- Finally, there was the ADP (Durban Platform). The delegates spent two weeks discussing this under two work streams, one which is looking at increasing the level of ambition up to 2020 and a second which is looking more holistically at the structure of an overarching framework. At this late stage, increased ambition through to 2020 seems like a rather pointless discussion. The energy mix for the 2020s is rapidly being cast in stone all over the world, to the extent that only relatively minor changes could now be made. This isn’t to say that we should give up, but we should at least recognise that major initiatives starting today will only bear fruit in the 2020s and 2030s, but not before then. Even a modest energy efficiency initiative could still take a decade to fully play out, given the time for political agreement, national ratification and finally implementation. Gripped by the urgency of the issue, the parties managed to agree the meeting schedule for the period between now and 2015, but failed to take matters further. That amounts to a year lost since Durban, with almost nothing to show in terms of progress. Unfortunately, even the world’s glaciers would consider the pace to be slow.
Perhaps there was a gateway opened to ambition and action, but nobody has passed through it, or seem likely to in the near future. The level of ambition also remains far short of a 2 deg.C trajectory. By contrast, the side event programme was full of national delegates, some who had come from the negotiation meetings, talking about their national programmes. Not surprisingly, the Chinese “carbon market” presentations were packed.
Now comes the sting in the tail – “loss and damage”. I suspect that this is a subject that has had the lid kept on it for some time, but it is in the open now, probably because of the claimed dissatisfaction with the level of funding and financing flowing from developed countries. The final version of the text raises the worrying prospect of the development of a mechanism to address the impacts of climate change. The following two clauses are pretty clear on the issue:
8. Requests developed country Parties to provide developing country Parties with finance, technology and capacity-building, in accordance with decision 1/CP.16 and other relevant decisions of the Conference of the Parties;
9. Decides to establish, at its nineteenth session, institutional arrangements, such as an international mechanism, including functions and modalities, elaborated in accordance with the role of the Convention as defined in paragraph 5 above, to address loss and damage associated with the impacts of climate change in developing countries that are particularly vulnerable to the adverse effects of climate change;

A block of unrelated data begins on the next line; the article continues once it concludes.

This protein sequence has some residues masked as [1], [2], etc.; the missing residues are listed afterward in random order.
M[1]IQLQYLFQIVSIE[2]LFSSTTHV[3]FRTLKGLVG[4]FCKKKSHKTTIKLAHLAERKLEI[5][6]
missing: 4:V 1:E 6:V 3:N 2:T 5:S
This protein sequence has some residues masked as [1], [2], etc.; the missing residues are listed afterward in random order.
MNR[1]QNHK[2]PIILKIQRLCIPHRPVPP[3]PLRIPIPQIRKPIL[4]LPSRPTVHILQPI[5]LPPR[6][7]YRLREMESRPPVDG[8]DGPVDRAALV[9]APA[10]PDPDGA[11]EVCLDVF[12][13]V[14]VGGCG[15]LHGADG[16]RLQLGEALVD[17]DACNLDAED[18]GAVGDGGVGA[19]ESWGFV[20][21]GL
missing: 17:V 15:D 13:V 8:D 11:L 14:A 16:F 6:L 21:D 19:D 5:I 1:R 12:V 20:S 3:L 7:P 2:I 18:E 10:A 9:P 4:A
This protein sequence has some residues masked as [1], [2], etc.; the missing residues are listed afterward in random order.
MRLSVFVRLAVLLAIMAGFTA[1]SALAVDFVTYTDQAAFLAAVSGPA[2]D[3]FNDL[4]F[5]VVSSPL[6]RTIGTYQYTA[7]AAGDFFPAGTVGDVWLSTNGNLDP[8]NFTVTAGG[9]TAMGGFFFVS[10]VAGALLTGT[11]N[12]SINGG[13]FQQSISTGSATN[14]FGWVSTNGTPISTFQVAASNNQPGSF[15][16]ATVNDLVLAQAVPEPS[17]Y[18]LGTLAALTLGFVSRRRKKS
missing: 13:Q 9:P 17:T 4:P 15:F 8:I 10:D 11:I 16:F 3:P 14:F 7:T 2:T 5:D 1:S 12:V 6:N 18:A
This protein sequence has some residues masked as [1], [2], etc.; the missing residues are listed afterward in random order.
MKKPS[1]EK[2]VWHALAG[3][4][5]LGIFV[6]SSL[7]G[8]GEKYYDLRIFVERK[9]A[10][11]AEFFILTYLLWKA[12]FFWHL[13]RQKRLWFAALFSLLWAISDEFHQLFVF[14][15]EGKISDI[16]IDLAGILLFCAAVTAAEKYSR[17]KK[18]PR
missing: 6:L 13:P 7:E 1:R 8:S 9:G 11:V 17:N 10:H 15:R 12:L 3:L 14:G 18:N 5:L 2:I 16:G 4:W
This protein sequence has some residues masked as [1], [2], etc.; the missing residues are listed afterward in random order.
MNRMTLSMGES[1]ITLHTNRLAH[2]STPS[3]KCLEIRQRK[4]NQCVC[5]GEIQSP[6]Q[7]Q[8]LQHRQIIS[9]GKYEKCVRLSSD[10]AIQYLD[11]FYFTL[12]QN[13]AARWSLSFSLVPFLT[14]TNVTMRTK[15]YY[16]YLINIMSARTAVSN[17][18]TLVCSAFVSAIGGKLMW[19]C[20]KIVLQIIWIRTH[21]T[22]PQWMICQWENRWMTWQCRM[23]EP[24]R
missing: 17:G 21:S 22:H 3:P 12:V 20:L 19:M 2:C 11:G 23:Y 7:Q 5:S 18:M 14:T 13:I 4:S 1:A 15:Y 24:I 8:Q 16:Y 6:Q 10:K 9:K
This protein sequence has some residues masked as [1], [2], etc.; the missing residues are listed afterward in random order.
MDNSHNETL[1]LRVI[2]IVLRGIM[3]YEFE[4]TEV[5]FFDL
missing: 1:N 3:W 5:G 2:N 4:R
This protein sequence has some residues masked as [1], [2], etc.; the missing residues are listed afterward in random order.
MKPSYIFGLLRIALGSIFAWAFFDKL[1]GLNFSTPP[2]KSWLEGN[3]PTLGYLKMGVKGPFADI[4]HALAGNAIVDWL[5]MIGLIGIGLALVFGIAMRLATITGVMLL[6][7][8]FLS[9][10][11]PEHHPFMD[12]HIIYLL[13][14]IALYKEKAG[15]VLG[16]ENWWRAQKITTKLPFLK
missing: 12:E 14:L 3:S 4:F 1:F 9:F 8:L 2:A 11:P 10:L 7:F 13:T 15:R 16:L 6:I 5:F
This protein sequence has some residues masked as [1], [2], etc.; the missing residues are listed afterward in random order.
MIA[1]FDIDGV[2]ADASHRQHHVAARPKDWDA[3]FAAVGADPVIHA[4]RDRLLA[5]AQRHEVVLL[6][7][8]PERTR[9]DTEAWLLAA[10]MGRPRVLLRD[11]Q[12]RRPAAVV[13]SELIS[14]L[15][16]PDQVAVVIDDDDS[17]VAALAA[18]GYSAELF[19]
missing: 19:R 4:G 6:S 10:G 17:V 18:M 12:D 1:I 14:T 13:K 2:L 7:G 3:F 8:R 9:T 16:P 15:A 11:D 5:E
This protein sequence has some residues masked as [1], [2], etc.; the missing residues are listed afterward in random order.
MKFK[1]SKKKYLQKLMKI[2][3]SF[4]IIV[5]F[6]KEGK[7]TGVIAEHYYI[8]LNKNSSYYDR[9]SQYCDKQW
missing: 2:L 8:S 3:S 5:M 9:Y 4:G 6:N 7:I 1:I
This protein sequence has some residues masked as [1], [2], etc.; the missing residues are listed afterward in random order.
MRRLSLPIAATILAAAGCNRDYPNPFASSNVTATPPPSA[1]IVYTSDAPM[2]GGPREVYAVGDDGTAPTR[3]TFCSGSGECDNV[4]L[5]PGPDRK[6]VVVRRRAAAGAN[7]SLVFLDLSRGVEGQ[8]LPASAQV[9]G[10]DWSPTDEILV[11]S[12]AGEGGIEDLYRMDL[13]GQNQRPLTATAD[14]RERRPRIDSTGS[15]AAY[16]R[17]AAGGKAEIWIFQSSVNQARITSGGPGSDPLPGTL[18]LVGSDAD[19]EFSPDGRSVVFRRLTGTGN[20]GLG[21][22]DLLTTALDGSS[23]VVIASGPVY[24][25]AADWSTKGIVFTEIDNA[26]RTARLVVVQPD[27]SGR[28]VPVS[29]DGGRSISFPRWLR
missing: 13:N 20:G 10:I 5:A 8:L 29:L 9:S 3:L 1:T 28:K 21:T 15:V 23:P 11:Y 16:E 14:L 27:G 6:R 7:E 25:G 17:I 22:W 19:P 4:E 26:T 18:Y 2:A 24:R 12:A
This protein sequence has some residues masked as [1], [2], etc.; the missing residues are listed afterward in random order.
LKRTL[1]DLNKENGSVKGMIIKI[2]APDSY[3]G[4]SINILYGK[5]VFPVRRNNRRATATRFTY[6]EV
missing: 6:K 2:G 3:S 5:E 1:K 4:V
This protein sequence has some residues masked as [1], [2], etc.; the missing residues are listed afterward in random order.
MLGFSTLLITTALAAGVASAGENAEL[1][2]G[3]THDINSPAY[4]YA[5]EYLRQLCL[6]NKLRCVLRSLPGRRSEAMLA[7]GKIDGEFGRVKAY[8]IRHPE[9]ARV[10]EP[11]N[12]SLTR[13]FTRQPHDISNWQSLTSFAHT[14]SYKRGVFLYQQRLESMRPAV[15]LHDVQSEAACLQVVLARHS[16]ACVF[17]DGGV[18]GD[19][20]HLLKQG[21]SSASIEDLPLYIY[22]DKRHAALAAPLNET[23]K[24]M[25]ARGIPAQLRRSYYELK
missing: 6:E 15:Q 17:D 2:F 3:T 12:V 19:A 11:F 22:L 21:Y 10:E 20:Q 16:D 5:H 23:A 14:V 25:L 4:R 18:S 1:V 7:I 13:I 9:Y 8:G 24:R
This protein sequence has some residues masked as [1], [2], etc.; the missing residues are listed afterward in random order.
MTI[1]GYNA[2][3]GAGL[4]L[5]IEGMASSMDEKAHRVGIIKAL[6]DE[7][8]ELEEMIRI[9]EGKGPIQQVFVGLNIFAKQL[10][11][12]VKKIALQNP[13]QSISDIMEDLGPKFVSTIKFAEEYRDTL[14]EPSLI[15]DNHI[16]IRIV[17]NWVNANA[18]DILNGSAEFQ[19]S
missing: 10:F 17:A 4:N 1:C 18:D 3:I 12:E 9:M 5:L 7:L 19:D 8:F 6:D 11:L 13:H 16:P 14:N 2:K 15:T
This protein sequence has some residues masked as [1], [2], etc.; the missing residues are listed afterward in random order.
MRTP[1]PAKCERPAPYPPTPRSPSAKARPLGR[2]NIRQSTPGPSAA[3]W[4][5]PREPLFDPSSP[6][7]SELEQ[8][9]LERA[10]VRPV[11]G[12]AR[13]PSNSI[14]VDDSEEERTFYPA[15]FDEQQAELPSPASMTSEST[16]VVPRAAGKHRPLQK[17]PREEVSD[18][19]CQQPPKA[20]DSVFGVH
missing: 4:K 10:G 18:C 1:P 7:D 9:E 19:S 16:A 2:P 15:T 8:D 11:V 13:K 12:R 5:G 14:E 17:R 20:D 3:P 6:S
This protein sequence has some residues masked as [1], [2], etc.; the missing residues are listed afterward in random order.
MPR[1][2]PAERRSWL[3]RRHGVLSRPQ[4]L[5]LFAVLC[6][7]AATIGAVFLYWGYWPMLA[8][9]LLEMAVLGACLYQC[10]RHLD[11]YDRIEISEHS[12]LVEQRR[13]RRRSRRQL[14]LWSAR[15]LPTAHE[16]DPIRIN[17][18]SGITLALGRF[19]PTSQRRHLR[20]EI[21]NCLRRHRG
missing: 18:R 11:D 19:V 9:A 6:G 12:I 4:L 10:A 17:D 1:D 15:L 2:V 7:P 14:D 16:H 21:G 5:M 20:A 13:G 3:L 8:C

Subjects like this have the potential to stall the process for years, although some may argue that the current rate of progress is little better than stalled anyway. It will also get to the issue of apportioning blame, since this is the flip side of “loss of damage”. If there is blame to share, then the only pragmatic way to do it will be on the basis of cumulative emissions, since this is the root cause of the climate issue. Unfortunately nature doesn’t know anything about emissions per $ of GDP, it just sees accumulation. Given current development rates and the size of some national populations, the cumulative national emissions league table is rapidly changing. By 2020, many of the leading nations “to blame” for the state of the climate (at least on the basis of cumulative emissions) will be today’s “developing countries” (some further thoughts on this to follow in a future post).
The parties will convene in Warsaw next year, somewhere in Latin America the year after and possibly in France in 2015 – all that seemed to be agreed without too much fuss. There will be various inter-sessional meetings in the meantime, but if a deal is really going to be agreed by 2015, something remarkable is going to have to happen. We should reflect on the fact that the noisy and messy closure of the LCA was the sad end of a process that started in Bali and was supposed to deliver a global deal. It didn’t. Perhaps Einstein was right.